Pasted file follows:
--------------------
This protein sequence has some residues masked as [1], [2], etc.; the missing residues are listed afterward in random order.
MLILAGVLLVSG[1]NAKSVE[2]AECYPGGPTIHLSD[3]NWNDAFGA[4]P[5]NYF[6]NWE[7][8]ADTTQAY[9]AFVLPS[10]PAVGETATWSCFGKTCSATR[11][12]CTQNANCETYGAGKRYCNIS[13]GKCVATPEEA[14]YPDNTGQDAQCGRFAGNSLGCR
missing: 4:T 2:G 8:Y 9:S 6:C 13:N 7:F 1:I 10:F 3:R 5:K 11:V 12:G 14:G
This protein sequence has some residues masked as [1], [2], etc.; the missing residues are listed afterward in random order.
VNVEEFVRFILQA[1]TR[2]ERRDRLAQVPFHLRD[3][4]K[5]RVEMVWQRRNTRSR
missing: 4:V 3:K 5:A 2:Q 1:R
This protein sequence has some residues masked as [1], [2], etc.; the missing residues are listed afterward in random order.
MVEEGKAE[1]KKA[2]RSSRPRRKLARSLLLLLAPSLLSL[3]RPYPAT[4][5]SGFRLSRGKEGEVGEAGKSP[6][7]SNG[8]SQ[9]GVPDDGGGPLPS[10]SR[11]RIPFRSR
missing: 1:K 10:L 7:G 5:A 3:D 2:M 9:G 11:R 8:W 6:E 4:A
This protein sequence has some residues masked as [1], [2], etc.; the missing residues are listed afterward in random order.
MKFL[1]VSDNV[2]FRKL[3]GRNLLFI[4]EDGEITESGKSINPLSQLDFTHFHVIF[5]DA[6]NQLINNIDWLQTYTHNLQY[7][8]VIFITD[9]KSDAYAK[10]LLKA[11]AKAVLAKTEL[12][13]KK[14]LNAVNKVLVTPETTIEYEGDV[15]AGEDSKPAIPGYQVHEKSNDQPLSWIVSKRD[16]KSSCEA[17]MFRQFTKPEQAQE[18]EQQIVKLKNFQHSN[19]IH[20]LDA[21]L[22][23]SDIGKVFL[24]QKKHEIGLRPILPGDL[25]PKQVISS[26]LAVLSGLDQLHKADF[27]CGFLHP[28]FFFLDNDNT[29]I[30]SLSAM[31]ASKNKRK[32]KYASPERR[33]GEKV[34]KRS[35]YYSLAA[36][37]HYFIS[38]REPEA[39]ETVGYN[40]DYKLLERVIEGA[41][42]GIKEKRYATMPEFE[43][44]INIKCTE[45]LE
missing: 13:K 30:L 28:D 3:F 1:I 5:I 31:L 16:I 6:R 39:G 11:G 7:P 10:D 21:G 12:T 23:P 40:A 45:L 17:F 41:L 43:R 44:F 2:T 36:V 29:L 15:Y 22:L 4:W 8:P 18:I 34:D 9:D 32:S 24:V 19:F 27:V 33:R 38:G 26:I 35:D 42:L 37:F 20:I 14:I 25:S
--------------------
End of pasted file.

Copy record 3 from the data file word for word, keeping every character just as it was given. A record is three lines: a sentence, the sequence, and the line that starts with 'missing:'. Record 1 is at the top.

This protein sequence has some residues masked as [1], [2], etc.; the missing residues are listed afterward in random order.
MVEEGKAE[1]KKA[2]RSSRPRRKLARSLLLLLAPSLLSL[3]RPYPAT[4][5]SGFRLSRGKEGEVGEAGKSP[6][7]SNG[8]SQ[9]GVPDDGGGPLPS[10]SR[11]RIPFRSR
missing: 1:K 10:L 7:G 5:A 3:D 2:M 9:G 11:R 8:W 6:E 4:A